Tuesday, April 29, 2014

Oh, We Don't Use Technology in My Classroom

A teacher in my building was excited to share some QR codes, that she had made, with her grade level team.  She did this during a team meeting, and afterwards gave each teacher a few copies for them to use in their classroom.  Her teammates were very excited to try out this new idea, save for one.  When she went to give it to this particular teammate, she was greeted with an upturned hand, and the response "Oh, we don't use technology in my classroom."

After hearing of this exchange, I let it roll around in my head for a few days.  I didn't react, didn't share it with anyone else, just let it kind of sit in my mind.

Then, it hit me.   This teacher was dismissing a new idea out of hand.  While it was directly related to technology in this case, it made me wonder what other new ideas did she dismiss?  If this teacher was so adamant about not using technology that she freely admitted, in front of her team, that 'we don't use technology in my classroom', surely this wasn't the first time she turned down a new idea.

Carrying this out a bit further, it really makes me wonder how she reacts to other new ideas?  What are her students missing out on, without even knowing it?   How can she, as a teacher, be so close-minded to new ideas?  What if a student made a suggestion for trying something in a different way?  Odds are, that student's idea will be dismissed as well.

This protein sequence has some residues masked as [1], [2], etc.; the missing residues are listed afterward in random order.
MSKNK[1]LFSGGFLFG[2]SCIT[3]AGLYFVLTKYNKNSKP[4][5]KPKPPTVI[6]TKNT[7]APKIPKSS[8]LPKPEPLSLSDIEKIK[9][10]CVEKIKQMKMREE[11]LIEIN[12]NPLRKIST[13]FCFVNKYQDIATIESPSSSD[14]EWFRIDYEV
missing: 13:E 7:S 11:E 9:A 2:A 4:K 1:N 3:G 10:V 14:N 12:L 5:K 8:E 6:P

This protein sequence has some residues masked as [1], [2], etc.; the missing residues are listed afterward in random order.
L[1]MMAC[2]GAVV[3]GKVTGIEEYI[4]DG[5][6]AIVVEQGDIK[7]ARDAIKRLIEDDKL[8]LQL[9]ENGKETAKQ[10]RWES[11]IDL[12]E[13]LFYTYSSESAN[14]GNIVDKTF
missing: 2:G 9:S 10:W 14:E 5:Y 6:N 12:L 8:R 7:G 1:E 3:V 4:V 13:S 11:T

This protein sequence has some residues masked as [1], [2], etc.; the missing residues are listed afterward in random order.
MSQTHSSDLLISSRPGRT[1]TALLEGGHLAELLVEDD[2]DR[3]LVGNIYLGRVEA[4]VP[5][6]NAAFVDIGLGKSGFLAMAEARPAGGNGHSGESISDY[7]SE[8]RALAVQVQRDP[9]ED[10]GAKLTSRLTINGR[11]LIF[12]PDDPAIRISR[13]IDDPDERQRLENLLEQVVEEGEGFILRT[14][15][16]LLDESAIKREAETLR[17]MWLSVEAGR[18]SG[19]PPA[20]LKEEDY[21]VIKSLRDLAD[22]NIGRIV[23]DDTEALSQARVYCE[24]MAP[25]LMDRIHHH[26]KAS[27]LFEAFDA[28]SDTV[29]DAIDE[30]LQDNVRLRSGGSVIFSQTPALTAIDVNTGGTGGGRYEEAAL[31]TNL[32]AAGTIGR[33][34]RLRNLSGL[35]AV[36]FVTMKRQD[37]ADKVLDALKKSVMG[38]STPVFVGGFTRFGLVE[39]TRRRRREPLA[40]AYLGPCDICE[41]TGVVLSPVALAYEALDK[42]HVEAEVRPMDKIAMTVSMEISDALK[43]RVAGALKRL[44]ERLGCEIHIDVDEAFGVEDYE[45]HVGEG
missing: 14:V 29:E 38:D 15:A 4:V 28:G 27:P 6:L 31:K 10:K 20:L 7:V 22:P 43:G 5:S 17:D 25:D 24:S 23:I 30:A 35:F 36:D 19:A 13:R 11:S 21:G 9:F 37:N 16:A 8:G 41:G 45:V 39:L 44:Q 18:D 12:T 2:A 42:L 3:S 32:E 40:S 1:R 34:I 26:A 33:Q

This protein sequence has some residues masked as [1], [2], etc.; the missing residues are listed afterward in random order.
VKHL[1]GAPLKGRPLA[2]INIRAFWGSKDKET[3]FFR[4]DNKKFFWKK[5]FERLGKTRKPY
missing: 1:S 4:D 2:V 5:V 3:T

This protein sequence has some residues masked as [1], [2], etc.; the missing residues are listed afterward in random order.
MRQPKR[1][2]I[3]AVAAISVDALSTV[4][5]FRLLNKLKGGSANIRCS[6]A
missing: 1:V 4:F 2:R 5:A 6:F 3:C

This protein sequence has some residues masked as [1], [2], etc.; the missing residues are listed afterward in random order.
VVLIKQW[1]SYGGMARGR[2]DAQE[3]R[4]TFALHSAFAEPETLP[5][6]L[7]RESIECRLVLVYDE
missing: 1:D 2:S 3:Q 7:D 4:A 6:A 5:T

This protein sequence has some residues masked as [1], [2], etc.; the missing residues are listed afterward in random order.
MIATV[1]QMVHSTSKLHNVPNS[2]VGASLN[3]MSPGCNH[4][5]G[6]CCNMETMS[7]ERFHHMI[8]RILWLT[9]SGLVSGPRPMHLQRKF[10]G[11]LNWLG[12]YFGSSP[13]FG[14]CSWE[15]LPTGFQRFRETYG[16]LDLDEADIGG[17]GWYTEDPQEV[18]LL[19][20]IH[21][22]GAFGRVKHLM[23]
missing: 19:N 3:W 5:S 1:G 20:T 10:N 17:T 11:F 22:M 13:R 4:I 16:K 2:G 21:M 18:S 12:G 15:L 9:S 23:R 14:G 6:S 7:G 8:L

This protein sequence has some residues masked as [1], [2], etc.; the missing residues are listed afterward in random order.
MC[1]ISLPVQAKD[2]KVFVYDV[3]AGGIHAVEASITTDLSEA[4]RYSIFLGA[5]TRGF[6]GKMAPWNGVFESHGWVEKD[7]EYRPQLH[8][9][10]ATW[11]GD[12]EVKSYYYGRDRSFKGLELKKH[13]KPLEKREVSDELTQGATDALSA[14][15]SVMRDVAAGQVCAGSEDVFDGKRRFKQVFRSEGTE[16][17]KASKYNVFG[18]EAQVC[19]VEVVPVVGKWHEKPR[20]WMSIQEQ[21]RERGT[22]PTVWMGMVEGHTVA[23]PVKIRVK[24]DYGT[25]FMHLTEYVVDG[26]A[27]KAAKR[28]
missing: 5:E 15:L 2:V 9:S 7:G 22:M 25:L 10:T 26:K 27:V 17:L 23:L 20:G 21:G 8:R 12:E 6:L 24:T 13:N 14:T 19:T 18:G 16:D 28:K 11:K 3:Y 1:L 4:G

Is this what we should be teaching our students?  To fear new ideas, without so much as a second thought?  Students often take cues from their teachers, and this is one that I would certainly not wanted copied by her students.

Monday, April 28, 2014

What My Students Need to Hear

This is a blog post that I am writing as part of the 2014 Teacher Leadership Challenge. The 2014 Teacher Leadership Challenge is a weekly installment activity that poses a prompt on an educational topic or issue. Your challenge is to respond to the prompt in 500 words or less via a post you publish to your blog. The aim is to get more teachers thinking globally about their classroom practice and their own connection to the wider education community.

The blogging challenge this week is to read Chase Mielke’s post entitled What Students Really Need to Hear, and then to craft your own blog post with a message about what your message would be to students.

There is a plan, contained inside the four walls of my classroom.  It may seem disjointed, rambling, and utterly hopeless.  But it isn't.  No, there is a methodical plan.

That is what my students need to hear.  They need to be reassured that behind the scenes, maybe WAY behind the scenes, there is a blueprint that lays everything out.  That everything we do in my class is done on purpose.  That I am not just throwing ideas against the wall and seeing if something sticks.  No, that's not how I decide what to do in my class.

You see, my plan is to create lifelong learners.  I can't come out and just tell you that in class, because that really isn't too inspiring.  Instead, I do the old head fake trick.  This way, you'll develop into lifelong learners without even realizing it, because then you won't have the chance to dismiss it as uncool, nerdy, or a waste of your time.

At this point of the year, it is too late.  I have already got you hooked, there’s no escaping. 

You thirst for knowledge constantly, as the result of being able to choose how you learn the content.